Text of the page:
Year’s End

Year’s end,

all corners

of this floating world, swept.

— Matsuo Bashō (1644-1694), “Zen Poetry: Let the Spring Breeze Enter.” Translated by Lucien Stryk and Takashi Ikemoto


Notes:

  • Photo: DK @ Daybreak. 6:44 am, December 31, 2021. 45° F & light fog. Cove Island Park, Stamford, CT. More photos from this morning here.
  • Haiku: Thank you Whiskey River

Today’s Forecast: Rain. More Rain.

How lonely it is:

A winter world full of rain,

Rain raining on rain.

—  Richard Wright, from “Haiku: The Last Poems of an American Icon


Photo: DK. Daybreak. October 30, 2020. 6:37 am. Today’s Forecast: Rain. And more rain. 40° F, feels like 31 ° F. Wind Gusts up to 33 mph. Cove Island Park, Stamford CT

Saturday Morning

And come the dawn,
how slow and easy the Sun-beams
Long legs of a great crab,
move through the sea of mist.

~ Takarai Kikaku (1661-1707), Haiku in Mad in Translation by Robin D. Gill


Photo: 6:06 am. 60° F. Low tide. Weed Ave Stamford, CT.

Sunday Morning

First blossoms.

Seeing them extends my life seventy-five more years.

~Matsuo Bashō, “haiku 96”, from “Reading Basho with My Ten Year Old” in Paris Review, April 29, 2020


Notes:

  • Photo: DK on Run This morning. 6:11 am.
  • Matsuo Bashō, born 松尾 金作, was the most famous poet of the Edo period in Japan. He is recognized as the greatest master of haiku. He was born in 1644 and died in 1694

Autumn

gif-autumn-rain-leaves

Fallen leaves

fall on each other—

rain beats on the rain.

~ Kyōtai, from Haiku: An Anthology of Japanese Poems


Notes: Haiku via soracities. Photo: Rain and Coffee

So fresh, so fleeting

dew-light-green

Dew evaporates
And all our world is dew…so dear,
So fresh, so fleeting.

~ Issa, 1763 – 1828, on the death of his child

 


Notes:

Thundering Hubbub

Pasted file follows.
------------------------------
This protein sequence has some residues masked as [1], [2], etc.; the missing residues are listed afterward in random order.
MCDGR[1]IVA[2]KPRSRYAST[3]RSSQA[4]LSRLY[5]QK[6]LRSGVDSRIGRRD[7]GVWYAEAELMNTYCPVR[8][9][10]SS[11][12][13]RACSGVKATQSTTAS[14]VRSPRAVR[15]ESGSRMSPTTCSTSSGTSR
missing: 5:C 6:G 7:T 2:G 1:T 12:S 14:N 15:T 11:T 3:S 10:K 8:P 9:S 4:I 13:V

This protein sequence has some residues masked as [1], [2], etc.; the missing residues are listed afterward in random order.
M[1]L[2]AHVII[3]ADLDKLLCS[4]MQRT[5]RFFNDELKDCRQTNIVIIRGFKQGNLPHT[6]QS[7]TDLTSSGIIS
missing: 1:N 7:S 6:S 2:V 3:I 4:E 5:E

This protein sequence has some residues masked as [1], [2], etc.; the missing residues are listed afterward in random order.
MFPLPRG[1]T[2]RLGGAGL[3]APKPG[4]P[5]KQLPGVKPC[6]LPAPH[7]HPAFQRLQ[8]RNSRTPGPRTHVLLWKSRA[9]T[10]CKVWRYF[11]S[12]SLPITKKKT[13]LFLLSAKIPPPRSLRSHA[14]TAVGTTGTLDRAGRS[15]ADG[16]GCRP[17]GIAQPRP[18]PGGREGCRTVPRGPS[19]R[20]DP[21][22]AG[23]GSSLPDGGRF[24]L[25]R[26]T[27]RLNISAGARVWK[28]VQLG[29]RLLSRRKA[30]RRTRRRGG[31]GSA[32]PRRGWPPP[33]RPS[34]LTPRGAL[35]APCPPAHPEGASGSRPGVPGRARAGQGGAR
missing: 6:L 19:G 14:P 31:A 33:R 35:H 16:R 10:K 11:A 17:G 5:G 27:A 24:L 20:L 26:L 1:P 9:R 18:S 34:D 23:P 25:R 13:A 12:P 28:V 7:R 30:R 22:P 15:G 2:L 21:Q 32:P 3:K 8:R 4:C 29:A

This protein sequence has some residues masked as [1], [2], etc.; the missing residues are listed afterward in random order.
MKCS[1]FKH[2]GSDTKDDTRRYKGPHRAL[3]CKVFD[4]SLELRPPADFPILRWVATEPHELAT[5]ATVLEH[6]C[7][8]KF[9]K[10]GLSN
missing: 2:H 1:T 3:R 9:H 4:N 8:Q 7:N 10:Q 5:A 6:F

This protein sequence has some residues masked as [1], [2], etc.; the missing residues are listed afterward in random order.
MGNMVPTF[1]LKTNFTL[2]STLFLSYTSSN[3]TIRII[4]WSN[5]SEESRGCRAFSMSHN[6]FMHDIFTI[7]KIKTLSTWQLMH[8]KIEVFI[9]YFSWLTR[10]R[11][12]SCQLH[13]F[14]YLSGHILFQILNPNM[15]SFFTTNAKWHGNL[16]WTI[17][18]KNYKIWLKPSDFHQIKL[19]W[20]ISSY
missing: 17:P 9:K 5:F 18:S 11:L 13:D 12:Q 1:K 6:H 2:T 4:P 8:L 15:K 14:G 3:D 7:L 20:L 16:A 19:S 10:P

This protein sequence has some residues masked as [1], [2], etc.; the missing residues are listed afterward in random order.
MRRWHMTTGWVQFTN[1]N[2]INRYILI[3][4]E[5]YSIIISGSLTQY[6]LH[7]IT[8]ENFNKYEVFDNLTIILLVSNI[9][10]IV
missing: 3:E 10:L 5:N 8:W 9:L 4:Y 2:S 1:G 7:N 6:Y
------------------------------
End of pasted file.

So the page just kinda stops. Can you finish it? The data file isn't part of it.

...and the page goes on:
patty-maher

Nothing is wrong.
The mind says that
Something is wrong which activates
An inner drive to do something
It is thought alone that destroys your peace.

~ Wu Hsin, excerpt from Morning Statements from This Too: The Water Cave Tutelage


Photograph: Patty Maher via Aberrant Beauty

 

Lice? Hmmm. The rest? Zen Mastery.

full-moon-gif

Ryokan was a Zen master, hermit, calligrapher, and poet. He was known for his great kindness – he would pick lice out of his robe, place them outside so that they could get some sun and then later put them back into his robe. He smiled continuously, and people said that when he visited they felt “as if spring had come on a dark winter’s day.” He took the name “Great Fool” for himself. When a thief stole his few simple possessions, he wrote this famous haiku:

The thief left it behind:
the moon
at my window.

Roderick MacIver


Notes:

 

Situations running through my head

black and white,
4:00 am. Tuesday morning.

Headphones strapped on. A Pandora Mix of David Gray.

Situations running through my head.

Three good nights of sleep to rejuvenate the soul. A Southern Baptist Preacher, arms reaching for the Heavens: Praise the Lord.

If there is a God, she sang The Best Thing I Never Had on The Voice last night. Beth Spanger, a young lady from Aiken, S.C. I see Light, the woman is Light.

After fifty odd years, I find Molière and Le Misanthrope (1666). Les doutes sont fâcheux plus que toute autre chose. (Doubts are more cruel than the worst of truths. Act III, sc. v.).

I’ve ratcheted it up. Read. Watch. See. More. More. More. Faster.

Yet, not fast enough. [Read more…]

I am alive and walking

sun-morning-walk-light

How important it must be to someone
that I am alive and walking,
and that I have written these poems.
This morning the sun stood right at the end of the road
and waited for me.”

~ Ted Kooser. March 20, The vernal equinox. [Read more…]

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